Iain Duncan Smith’s resignation must mark a new start for disability policy
The resignation of work and pensions secretary Iain Duncan Smith has plunged the national government into crisis, with the growing divisions in the Conservative party expected to be on display this afternoon when prime minister David Cameron addresses MPs on the EU summit.
Duncan Smith is now attacking the very programme of anti-disability measures he has implemented since the coalition government formed in 2010, telling the BBC yesterday that the government had “gone too far” in last week’s Budget, which included £1.3bn cuts to personal independence payments.
The former Conservative party leader has been accused of using the benefits debate as an excuse for political grandstanding over the forthcoming EU referendum, but the real problem of disability benefits cuts must not be lost in the Westminster theatre.
The government’s determination to get so-called ‘benefits scroungers’ back into work has led to accounts of genuinely disabled people being forced into exhausting assessments by outsourcing firm Atos and having vital support cut on flimsy grounds.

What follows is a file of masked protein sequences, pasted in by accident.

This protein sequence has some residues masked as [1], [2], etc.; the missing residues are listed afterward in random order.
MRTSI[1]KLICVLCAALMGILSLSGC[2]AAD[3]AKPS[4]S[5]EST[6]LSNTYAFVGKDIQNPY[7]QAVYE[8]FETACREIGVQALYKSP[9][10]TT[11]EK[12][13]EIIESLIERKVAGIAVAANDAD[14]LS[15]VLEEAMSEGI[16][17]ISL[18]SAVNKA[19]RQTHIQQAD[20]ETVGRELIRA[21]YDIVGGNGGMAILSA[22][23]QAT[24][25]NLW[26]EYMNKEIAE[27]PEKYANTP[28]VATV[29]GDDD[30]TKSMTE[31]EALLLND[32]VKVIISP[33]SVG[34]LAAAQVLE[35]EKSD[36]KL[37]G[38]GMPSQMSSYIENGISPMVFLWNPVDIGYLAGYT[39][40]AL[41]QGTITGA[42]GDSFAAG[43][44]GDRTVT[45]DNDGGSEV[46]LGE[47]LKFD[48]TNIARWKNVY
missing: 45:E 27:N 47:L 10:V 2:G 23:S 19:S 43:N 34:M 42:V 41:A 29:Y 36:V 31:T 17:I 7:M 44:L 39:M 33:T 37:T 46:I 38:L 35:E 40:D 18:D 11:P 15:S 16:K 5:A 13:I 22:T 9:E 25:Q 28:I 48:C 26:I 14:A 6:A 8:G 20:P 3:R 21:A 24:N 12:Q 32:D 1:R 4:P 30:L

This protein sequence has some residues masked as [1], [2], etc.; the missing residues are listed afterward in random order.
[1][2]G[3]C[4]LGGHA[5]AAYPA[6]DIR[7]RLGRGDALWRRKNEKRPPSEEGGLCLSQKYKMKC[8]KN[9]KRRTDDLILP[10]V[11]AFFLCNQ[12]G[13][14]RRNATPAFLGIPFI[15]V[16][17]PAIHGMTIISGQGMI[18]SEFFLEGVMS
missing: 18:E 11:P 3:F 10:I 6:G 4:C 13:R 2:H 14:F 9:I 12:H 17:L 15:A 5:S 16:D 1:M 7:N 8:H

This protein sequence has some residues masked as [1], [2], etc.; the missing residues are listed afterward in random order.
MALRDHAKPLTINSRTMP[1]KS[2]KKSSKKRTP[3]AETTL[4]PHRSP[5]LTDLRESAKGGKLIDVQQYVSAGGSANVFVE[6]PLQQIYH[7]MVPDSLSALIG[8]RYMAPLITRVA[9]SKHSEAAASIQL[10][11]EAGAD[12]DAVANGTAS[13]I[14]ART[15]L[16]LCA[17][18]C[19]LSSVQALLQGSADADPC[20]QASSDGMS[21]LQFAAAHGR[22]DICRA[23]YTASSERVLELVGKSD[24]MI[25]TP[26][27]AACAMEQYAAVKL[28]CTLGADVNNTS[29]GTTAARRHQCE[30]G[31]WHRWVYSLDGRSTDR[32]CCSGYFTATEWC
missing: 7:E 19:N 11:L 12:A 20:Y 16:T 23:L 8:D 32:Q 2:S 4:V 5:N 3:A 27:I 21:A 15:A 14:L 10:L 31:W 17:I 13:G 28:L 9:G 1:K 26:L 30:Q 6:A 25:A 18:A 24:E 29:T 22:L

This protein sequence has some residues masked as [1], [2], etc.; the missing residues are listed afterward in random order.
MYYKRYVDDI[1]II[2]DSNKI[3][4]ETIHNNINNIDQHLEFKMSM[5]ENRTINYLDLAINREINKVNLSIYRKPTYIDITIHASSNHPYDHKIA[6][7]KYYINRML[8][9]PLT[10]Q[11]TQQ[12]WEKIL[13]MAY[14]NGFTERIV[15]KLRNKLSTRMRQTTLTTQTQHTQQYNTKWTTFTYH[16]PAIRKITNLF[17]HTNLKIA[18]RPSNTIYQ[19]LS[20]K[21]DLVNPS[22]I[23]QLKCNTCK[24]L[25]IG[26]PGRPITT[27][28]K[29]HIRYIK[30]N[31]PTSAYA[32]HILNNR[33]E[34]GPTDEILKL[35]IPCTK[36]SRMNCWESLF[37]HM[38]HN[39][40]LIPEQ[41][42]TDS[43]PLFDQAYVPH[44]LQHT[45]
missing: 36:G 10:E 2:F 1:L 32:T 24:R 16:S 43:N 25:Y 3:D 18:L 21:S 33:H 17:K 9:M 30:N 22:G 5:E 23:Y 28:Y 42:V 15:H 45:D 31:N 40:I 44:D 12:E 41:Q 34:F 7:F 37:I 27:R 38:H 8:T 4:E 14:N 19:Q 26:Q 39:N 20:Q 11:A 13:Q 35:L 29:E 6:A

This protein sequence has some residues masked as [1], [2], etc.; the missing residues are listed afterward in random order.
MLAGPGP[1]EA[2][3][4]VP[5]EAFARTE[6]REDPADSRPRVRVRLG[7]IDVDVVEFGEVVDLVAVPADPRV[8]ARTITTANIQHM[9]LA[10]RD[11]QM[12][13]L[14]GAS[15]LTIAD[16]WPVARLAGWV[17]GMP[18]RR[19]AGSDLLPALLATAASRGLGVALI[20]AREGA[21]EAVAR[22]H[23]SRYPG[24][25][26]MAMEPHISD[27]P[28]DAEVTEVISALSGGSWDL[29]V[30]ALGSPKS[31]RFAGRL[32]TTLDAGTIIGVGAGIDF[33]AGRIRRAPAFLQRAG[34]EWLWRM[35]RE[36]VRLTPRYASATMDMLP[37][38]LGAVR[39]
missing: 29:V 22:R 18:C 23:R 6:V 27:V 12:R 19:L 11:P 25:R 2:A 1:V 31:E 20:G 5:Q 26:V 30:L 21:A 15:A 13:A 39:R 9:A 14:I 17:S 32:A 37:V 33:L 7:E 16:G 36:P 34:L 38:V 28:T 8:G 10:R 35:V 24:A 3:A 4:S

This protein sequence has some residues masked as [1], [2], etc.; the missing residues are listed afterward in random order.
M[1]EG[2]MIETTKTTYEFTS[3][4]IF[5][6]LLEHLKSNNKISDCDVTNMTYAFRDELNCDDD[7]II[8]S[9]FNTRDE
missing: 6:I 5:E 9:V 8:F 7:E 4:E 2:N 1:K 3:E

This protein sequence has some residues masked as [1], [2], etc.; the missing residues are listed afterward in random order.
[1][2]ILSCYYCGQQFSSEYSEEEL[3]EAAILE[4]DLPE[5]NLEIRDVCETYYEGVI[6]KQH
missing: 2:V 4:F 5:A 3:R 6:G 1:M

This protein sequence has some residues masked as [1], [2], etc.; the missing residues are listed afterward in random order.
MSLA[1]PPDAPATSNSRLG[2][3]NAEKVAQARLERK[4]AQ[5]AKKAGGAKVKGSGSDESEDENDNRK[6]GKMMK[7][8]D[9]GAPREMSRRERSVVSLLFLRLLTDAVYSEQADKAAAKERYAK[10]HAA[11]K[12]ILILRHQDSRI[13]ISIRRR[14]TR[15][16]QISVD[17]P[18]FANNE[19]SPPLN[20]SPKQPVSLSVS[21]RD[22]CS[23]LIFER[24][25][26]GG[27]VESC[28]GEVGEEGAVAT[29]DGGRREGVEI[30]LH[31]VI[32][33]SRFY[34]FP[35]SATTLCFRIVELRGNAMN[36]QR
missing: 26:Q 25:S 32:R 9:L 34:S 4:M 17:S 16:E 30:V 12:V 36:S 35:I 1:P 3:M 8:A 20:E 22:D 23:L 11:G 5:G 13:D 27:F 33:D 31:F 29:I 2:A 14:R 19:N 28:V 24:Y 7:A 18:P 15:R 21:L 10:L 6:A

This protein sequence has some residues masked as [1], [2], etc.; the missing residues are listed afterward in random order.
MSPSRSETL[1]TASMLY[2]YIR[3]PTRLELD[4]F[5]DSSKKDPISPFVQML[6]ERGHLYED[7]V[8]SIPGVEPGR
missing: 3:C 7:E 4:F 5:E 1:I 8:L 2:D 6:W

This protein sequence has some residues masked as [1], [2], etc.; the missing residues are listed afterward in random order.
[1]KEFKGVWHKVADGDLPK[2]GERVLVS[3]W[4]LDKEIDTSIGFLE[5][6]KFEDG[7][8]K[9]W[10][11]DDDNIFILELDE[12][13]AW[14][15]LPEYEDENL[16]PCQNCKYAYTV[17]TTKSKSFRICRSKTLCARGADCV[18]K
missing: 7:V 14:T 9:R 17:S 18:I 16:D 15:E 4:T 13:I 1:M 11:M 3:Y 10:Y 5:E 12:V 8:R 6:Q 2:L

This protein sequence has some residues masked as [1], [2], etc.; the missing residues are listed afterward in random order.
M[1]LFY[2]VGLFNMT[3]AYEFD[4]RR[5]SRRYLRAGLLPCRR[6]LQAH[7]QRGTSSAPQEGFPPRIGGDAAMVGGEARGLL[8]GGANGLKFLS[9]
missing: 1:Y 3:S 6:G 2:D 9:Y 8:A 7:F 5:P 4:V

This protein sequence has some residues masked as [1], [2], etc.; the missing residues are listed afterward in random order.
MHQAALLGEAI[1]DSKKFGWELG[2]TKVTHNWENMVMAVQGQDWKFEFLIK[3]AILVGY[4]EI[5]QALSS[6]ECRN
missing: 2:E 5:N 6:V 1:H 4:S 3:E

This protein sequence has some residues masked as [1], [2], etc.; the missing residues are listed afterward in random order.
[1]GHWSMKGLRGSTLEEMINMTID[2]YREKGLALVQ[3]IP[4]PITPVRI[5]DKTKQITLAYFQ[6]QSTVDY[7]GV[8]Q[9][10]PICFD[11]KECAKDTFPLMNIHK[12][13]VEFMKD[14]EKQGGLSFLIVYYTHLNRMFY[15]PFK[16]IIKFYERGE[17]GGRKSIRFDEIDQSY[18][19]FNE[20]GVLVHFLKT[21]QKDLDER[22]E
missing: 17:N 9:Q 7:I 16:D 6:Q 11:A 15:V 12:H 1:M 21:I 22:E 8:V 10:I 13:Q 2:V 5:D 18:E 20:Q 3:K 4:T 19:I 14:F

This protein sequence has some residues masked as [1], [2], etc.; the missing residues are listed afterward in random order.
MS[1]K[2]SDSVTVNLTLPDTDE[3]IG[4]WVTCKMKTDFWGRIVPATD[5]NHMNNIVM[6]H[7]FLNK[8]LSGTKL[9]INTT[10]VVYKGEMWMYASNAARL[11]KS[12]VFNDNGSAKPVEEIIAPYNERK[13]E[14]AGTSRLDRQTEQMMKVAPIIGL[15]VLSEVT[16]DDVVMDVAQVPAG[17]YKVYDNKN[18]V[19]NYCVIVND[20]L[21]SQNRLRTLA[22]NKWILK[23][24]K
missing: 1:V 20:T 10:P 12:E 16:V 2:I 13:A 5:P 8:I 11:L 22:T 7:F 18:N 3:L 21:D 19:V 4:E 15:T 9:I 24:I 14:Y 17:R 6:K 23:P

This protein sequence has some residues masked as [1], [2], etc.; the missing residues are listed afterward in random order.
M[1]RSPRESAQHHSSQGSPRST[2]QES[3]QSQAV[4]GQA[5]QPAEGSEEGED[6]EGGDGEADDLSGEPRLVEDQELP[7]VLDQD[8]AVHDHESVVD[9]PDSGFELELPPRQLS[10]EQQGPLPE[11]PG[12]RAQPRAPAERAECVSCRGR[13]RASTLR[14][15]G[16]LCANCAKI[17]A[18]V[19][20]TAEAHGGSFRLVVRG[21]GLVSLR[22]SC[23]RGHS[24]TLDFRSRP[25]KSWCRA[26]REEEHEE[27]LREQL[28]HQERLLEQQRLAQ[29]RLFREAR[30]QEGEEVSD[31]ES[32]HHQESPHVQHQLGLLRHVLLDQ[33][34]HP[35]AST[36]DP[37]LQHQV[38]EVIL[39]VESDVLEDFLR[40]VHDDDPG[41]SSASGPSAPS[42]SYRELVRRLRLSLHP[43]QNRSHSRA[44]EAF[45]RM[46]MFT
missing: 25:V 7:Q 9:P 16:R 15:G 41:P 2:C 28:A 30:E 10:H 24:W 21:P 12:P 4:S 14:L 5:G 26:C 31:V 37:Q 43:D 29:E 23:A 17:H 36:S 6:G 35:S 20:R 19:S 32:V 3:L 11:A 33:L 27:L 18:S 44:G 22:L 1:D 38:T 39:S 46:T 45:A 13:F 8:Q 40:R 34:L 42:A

Some benefits recipients have allegedly taken their own lives as a result of the changes, and the UN is now investigating the government’s disability policy as a potential human rights violation.
Whatever his motivations, the mixture of support for Duncan Smith from Conservatives and celebration of his resignation from opponents shows how politically toxic disability benefits cuts have come.
His replacement Stephen Crabb, MP for Preseli Pembrokeshire, has already promised to scrap the cuts. Hopefully, his appointment is the start of a change in disability policy that assures proper funding to support the most vulnerable in society.
(Image: Iain Duncan Smith leaves BBC Broadcasting House on 20 March, c. Yui Mok from PA Wire)